clock menu more-arrow no yes

Filed under:

MLS is rigged, long live MLS

Being intentionally vague isn't helping the view that MLS is playing with a rigged deck.

Eric Bolte-USA TODAY Sports

I think the game against LA was a microcosm of the 2014 season. Consistently, inconsistent. For the first 30 minutes, the team fired on all cylinders. Looked like a playoff contender, owned the pitch. Then reality returned, mental errors and defensive lapses occurred and in the end Rapids once up 3-1, lost 4-3. Frustrating and head scratching. Frustrating because Rapids made some changes to make up for what was hurting them during the previous four matches. Love him or hate him, Buddle makes Brown a better attacker. It could be seen over and over again allowing Brown to make plays and opening up the right side with Hairston. Obviously LA made adjustments but after being down 2-0, but Rapids at home should at least been able to secure a point. Head scratching because of the defensive breakdowns. 15 goals allowed in 5 matches and this is the team that has a league high 9 shutouts! Granted Moor wasn't on the pitch but breakdowns continually occur and from veteran players like Wynne. Fortunately the Rapids competition for the last playoff spot also had their troubles this past weekend with both Vancouver and Portland losing. If the Rapids could just find something to hang onto they are still in this. Going into Seattle and finding a point could be just the ticket to start a playoff run. And it would be kind of nice to sign a player to help down the stretch, kind of like the gift New England received.

This article makes it painfully clear that the MLS is playing with a rigged deck. In my opinion, the MLS needs to be a bit more transparent with some of its decisions especially concerning player allocation and designated players. When Clint Dempsey found his way to Seattle and then this weekend Jermaine Jones landed in New England even though Chicago had been the front runner, one has to wonder the tangled web MLS weaves with its allocation procedures and how small market clubs like the Rapids are going to be able to compete when MLS blatantly disregards its own rules. Although on their webpage they do have a disclaimer "Designated Players of a certain threshold - as determined by the League - are not subject to allocation ranking." I like the "determined by the League" clause and at least in New England's defense they acknowledged the oddity of claiming one of the USMNT members in their statement.

Per the Revolution's press release, "Jones, as a designated player of a certain threshold, was not subject to allocation ranking for dispersal to an MLS team. The Revolution and Fire expressed an interest in Jones, and had the available salary budget and a designated player slot to accommodate him. Following a blind draw between the two clubs, Jones was assigned to the Revolution."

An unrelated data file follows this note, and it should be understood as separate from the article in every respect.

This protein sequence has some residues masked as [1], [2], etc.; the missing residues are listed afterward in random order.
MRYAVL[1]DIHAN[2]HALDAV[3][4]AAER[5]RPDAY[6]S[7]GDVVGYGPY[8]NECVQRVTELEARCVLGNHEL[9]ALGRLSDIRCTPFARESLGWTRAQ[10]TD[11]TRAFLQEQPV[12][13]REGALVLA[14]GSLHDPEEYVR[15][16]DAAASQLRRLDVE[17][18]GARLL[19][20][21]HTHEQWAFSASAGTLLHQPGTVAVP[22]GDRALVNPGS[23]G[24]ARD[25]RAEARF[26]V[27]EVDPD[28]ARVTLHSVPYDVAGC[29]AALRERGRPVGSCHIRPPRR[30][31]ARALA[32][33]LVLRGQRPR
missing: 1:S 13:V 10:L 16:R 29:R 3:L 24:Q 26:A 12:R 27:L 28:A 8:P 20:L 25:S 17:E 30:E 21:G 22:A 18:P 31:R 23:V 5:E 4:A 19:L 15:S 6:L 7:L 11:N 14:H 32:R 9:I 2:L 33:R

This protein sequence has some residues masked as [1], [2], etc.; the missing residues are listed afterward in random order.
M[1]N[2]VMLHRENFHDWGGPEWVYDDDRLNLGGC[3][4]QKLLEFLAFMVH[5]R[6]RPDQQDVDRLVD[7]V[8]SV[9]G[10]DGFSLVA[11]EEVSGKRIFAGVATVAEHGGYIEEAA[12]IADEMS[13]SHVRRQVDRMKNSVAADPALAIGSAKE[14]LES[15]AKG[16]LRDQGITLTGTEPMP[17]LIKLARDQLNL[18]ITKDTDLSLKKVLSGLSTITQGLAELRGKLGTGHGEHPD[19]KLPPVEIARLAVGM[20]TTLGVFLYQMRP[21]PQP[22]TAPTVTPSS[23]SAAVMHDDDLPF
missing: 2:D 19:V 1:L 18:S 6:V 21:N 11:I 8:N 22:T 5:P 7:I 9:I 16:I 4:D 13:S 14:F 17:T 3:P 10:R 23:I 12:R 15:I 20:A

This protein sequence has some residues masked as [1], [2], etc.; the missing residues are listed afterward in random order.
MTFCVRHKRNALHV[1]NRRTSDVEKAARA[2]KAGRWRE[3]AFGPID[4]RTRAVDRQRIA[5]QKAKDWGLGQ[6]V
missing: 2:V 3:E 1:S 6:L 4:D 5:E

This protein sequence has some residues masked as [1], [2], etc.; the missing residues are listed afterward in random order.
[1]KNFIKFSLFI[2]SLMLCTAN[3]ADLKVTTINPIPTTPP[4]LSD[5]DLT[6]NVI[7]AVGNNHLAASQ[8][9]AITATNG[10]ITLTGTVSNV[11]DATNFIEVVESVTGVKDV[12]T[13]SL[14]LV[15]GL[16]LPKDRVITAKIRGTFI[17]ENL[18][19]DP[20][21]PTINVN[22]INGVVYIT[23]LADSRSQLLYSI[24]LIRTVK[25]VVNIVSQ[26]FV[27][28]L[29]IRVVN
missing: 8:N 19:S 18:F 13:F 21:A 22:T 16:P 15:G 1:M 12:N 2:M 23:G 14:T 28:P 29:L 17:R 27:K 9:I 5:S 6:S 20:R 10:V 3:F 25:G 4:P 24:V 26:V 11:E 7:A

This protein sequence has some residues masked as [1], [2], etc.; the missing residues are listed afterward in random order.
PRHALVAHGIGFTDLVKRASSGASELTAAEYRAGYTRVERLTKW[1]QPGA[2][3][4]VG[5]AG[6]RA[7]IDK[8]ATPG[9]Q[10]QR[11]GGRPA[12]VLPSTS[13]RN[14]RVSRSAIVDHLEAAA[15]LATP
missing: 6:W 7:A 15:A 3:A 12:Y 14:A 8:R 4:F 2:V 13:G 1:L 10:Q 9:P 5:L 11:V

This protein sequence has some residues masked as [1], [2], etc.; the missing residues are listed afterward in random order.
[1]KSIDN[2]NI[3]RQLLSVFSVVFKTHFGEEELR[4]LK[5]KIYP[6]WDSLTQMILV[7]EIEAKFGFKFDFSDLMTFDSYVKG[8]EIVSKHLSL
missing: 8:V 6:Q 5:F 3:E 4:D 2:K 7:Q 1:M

Two things strike me as funny, 1) as a DP with a certain threshold not subject to allocation ranking and 2) a blind draw? Is the MLS a fantasy league? Are the shareholders just tossing around player cards? I agree, mostly, with what Maxi Rodriguez says in his article (mentioned above) about the MLS. The MLS is at a critical juncture. With the league growing, the introduction of the New York City Football Club, and an impending labor negotiation, the MLS as we know it could change very rapidly. Will it remember its roots or will it repeat history and burn out like the old NASL? Therefore, the current rigged deck is meant to curb team impulses when it comes to signing large player contracts. In that respect I am okay with the operation, preventing teams from trying to outspend one another.

But as a fan having the league acknowledge that certain clubs, because of their popularity, deserve to have marquee players to bolster the league just stinks. Denver is a great market and while in my opinion there are too many sport options, the Rapids have been making small inroads. Could the addition of a marquee player on the Rapids make a bigger splash? Or does the current plan of developing players in house and complementing them with older veterans make more sense? The issue then becomes how the league changes in the next few years. Can teams be allowed to grow their players and be competitive in that environment? Also how will the MLS promote its league? Will MLS use the NFL model, where theoretically each team has a fighting chance come a new season or will they be more like the MLB model, which allows free spending and pushes smaller market teams to long developmental projects with the hope of tasting the playoffs once in a while?

Transparency should be a cornerstone of the league. If rules are meant to be ignored then those rules should just be eliminated. If the allocation process truly means nothing then dissolve it and put into place something that at least honestly portrays what the expectation is when high level players return to the MLS. I get growing the sport, but systematically insulting certain small market clubs who are also, in their own way, growing the sport as well, makes the league seem like a farce. US Soccer fans have to deal with FIFA as it is, locally we'd appreciate dealing with an organization that is fair and equitable to all its teams.